Skip to Main Content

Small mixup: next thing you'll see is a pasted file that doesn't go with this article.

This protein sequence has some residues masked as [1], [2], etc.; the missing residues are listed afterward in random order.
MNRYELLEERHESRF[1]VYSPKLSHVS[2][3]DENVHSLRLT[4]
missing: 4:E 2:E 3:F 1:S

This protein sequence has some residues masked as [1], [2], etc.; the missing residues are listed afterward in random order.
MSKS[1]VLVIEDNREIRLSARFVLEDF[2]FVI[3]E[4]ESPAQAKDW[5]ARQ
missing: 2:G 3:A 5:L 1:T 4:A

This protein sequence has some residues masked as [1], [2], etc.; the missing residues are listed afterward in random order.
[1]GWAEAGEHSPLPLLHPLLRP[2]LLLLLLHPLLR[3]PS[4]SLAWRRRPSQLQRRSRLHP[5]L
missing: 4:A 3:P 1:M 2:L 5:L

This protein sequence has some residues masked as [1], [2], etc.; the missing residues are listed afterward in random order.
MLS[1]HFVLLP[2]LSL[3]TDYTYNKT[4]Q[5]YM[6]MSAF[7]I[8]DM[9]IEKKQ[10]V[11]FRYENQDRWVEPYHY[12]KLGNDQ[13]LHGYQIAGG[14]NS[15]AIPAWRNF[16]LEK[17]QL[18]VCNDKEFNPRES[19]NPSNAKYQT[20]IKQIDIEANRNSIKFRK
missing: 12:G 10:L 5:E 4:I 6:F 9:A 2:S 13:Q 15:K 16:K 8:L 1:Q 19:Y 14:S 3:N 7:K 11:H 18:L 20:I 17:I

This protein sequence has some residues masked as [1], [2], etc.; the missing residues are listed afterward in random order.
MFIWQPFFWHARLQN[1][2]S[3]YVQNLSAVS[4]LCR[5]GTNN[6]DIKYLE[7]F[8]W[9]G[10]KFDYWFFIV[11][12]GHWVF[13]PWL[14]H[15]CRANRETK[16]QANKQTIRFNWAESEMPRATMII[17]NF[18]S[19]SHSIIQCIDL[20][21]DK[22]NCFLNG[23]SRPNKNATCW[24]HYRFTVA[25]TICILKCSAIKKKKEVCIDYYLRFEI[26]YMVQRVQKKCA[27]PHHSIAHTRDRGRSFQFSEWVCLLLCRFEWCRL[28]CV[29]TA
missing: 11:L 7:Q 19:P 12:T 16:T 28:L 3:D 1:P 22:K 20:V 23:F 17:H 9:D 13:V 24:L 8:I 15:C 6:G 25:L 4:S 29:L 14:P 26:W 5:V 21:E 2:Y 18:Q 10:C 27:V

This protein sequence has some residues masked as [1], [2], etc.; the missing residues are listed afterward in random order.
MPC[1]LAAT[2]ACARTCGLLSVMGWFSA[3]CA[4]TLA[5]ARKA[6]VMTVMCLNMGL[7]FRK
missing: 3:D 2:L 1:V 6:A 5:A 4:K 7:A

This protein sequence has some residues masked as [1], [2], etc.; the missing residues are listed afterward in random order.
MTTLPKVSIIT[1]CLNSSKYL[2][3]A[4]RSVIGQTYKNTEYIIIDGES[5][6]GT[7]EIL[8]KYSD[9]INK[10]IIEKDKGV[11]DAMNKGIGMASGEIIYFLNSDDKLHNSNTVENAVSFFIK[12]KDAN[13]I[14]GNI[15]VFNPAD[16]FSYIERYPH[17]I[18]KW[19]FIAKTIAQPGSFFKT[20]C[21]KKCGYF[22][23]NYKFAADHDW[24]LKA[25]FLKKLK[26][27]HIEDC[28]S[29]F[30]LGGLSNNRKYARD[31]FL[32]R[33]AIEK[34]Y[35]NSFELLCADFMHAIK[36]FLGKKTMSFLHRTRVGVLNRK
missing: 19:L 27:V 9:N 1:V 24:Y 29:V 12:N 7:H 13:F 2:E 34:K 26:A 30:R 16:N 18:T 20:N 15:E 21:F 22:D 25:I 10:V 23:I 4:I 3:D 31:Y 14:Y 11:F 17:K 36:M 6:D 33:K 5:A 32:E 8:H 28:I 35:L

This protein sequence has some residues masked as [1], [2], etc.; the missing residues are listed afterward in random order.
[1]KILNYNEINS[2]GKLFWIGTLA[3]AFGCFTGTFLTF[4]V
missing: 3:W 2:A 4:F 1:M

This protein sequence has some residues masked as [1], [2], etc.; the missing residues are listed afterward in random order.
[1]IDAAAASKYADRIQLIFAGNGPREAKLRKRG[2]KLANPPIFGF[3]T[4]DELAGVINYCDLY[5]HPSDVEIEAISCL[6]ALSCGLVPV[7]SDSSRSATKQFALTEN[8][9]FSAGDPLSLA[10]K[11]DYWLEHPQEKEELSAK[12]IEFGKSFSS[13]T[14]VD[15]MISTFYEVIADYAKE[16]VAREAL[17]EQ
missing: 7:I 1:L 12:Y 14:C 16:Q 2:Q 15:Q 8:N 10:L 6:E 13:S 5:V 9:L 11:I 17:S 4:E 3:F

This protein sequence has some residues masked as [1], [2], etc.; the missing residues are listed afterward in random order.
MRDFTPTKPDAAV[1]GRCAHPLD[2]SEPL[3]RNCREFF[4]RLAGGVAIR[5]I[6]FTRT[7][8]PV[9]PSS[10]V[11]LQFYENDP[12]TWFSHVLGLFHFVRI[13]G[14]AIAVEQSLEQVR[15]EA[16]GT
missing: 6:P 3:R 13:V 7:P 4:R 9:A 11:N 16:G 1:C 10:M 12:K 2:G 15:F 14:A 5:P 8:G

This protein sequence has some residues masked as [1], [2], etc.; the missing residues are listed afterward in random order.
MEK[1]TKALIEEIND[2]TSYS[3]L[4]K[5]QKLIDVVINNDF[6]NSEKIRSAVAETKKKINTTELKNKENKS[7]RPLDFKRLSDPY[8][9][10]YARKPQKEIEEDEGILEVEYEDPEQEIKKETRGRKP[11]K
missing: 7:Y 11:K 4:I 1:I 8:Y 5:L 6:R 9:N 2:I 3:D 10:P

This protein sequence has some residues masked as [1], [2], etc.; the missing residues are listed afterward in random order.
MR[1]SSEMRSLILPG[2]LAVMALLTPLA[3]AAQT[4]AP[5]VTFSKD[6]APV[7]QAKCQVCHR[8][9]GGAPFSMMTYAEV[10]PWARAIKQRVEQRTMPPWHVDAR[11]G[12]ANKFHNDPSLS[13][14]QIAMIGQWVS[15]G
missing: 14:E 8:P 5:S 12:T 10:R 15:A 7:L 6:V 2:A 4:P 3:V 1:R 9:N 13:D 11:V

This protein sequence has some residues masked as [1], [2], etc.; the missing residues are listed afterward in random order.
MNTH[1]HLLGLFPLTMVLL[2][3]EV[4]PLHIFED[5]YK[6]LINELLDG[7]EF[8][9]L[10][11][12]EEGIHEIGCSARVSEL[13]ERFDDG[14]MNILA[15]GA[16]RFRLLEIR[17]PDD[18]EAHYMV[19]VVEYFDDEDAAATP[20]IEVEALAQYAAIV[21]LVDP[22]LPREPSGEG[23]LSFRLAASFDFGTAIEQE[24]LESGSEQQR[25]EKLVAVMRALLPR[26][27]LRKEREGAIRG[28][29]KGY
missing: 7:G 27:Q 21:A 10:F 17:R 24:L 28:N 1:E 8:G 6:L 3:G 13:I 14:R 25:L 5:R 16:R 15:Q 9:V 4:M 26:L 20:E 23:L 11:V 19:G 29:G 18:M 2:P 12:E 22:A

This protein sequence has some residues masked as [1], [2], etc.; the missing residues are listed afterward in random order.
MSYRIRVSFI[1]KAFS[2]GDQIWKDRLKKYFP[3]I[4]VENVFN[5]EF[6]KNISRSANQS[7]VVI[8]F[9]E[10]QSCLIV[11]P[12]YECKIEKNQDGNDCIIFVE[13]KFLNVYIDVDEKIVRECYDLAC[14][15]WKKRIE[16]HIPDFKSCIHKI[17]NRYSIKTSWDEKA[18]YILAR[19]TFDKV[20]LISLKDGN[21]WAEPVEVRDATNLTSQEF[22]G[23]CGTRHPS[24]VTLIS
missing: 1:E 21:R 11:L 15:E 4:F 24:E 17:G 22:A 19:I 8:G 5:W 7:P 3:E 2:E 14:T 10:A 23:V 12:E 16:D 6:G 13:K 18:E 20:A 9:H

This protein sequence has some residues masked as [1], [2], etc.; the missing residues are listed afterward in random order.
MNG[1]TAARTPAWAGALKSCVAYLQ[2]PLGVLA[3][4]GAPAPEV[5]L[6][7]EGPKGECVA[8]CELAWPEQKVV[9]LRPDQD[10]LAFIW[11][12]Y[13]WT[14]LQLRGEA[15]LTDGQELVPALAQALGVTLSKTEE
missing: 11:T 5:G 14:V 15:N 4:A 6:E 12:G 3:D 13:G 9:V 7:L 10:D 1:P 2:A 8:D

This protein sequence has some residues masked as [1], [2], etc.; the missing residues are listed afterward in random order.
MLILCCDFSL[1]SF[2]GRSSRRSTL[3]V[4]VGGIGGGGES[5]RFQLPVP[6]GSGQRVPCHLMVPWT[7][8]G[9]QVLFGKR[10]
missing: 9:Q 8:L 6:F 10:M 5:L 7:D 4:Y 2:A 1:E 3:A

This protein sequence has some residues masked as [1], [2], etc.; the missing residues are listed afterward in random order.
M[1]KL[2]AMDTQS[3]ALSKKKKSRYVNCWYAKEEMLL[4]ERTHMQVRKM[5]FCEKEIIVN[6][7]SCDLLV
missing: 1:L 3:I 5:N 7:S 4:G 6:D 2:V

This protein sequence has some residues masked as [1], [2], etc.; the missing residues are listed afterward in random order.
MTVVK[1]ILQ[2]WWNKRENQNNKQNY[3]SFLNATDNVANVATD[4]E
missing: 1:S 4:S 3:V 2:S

While recent studies have shown that rotating a single radio-frequency (RF) coil during the acquisition of magnetic resonance (MR) images provides a number of hardware advantages (i.e., requires only one RF channel, avoids coil-coil coupling and facilitates large-scale multinuclear imaging), they did not describe in detail how to build a rotating RF coil system. This paper presents detailed engineering information on the electromechanical design and construction of a MR-compatible RRFC system for human head imaging at 2 T. A custom-made (bladeless) pneumatic Tesla turbine was used to rotate the RF coil at a constant velocity, while an infrared optical encoder measured the selected frequency of rotation. Once the rotating structure was mechanically balanced and the compressed air supply suitably regulated, the maximum frequency of rotation measured ~14.5 Hz with a 2.4% frequency variation over time. MR images of a water phantom and human head were obtained using the rotating RF head coil system.